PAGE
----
North Pole man charged with murder in girl's death

Posted: Wednesday, July 10, 2002

FAIRBANKS - A North Pole man has been charged with first-degree murder in the shooting death of a 16-year-old girl.

Alaska State Troopers originally believed that Ernest Elizardo, 27, accidentally shot Jenny Cullen in the head early Monday morning while he was handling his .357-caliber revolver after drinking alcohol. But after further investigation, troopers said they're not convinced the shooting was unintentional.

"Things weren't just adding up," trooper Capt. Greg Tanner told the Fairbanks Daily News-Miner.

Cullen, a North Pole resident, died Monday evening at Fairbanks Memorial Hospital. Elizardo was arrested at his trailer home at 6:20 p.m. Tuesday and is being held on $250,000 bail.

According to the criminal complaint, Elizardo intentionally shot Cullen from an arm's length away. The bullet struck the girl behind the left ear.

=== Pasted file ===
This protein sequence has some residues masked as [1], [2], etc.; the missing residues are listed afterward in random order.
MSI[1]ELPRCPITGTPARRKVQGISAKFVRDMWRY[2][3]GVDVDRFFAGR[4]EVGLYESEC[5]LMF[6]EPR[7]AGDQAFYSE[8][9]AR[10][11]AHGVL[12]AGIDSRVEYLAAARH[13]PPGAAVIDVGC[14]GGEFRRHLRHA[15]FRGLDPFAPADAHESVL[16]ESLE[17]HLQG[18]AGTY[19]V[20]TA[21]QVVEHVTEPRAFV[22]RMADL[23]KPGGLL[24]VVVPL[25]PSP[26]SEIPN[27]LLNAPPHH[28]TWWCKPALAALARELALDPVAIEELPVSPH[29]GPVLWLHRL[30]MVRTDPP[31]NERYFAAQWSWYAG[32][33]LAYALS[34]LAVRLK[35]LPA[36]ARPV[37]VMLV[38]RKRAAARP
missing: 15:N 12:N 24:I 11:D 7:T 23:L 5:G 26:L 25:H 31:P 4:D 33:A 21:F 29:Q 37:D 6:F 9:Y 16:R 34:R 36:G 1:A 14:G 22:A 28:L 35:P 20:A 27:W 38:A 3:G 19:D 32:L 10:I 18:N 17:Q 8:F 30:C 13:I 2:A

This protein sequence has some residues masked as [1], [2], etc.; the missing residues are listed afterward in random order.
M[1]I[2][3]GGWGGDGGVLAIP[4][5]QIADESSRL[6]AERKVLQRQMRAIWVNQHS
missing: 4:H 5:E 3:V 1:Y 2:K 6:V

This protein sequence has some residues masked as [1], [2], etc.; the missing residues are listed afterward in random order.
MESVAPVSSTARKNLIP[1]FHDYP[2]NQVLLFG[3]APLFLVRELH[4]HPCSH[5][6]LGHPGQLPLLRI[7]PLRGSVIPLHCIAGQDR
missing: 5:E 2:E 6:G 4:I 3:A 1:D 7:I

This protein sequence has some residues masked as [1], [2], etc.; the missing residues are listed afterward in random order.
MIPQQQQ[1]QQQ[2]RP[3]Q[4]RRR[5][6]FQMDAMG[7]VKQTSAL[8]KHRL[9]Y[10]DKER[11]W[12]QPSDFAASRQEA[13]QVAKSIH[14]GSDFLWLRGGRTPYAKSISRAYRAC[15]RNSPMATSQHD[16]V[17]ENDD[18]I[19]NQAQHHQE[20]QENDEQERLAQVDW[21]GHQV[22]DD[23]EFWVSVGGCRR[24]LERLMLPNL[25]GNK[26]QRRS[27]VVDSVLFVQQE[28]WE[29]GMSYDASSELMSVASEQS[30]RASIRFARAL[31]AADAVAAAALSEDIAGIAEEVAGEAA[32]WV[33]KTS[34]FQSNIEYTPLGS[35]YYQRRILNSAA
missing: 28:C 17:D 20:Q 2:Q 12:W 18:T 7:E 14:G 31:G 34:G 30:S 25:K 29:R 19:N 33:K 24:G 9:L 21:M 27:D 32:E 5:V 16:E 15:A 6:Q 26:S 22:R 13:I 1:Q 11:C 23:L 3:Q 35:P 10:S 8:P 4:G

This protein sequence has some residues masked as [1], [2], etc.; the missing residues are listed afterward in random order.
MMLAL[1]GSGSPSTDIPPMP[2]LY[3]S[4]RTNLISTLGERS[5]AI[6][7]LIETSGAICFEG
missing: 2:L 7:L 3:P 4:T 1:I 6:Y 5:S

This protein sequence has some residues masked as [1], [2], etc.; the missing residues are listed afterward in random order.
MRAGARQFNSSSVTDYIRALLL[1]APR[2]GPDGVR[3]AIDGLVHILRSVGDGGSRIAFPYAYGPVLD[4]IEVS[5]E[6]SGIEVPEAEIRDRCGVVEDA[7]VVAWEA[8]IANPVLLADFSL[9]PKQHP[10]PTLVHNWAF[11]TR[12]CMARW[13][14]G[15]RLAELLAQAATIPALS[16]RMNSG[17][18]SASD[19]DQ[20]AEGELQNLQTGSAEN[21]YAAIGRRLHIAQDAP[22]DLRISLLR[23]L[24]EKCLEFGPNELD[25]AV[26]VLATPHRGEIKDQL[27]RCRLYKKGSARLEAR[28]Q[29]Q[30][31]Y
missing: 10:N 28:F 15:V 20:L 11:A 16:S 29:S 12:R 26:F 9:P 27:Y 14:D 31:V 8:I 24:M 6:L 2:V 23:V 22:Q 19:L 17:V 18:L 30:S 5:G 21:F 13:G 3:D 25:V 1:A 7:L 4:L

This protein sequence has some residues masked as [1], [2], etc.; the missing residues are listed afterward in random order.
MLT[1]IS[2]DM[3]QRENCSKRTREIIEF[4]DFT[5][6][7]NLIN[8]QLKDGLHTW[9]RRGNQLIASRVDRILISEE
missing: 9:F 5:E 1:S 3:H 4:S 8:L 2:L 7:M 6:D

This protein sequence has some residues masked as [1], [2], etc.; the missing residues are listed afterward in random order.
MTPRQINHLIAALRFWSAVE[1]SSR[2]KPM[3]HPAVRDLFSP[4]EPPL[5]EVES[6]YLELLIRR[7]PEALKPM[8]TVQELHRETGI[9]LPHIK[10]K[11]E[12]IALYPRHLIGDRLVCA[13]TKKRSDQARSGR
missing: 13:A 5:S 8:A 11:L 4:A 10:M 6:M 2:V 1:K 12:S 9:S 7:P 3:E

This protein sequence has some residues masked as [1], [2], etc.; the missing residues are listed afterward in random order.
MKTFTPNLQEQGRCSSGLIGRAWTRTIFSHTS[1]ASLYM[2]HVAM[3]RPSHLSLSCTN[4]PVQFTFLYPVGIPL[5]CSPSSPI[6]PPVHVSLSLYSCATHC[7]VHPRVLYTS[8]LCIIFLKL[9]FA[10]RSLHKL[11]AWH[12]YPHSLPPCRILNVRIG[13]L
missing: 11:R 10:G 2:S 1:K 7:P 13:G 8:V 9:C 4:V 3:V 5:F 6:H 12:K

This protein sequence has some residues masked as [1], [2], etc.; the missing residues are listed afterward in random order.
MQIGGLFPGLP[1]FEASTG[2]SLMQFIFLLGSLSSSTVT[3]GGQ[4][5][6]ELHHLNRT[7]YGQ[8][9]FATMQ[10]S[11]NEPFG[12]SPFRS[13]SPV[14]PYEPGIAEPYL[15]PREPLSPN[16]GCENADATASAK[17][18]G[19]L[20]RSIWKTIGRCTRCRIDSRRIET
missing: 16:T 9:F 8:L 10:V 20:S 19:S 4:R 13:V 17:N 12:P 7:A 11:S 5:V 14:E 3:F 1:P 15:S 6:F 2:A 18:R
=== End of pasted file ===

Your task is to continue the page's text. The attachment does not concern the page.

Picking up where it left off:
Tanner said a third person was in the room when the shooting occurred. Three other people were at the trailer but were in other rooms getting ready for bed.

Elizardo said he argued with his brother, Andrew, earlier and took the gun outside, according to the complaint. He said he shot a tree about 100 yards from his house, then tucked the gun into his pants, the complaint states.

Later, Elizardo was sitting in chair in the kitchen when Cullen walked into the room and stood in front of him with her side facing him, according to the complaint. Elizardo had the gun out and when Cullen came into the kitchen she gave him "the look," the complaint quotes Elizardo telling troopers.

Elizardo said he knew the revolver was loaded when he pointed it at Cullen, the complaint says. He said he was extremely familiar with the gun and had shot it more than 500 times.

"At this point we won't discuss any possible motive," Tanner said Tuesday. He wouldn't discuss other particulars of the shooting.

Whether the murder charge will pass further inspection by the district attorney's office or even a grand jury remains to be seen, Tanner said.

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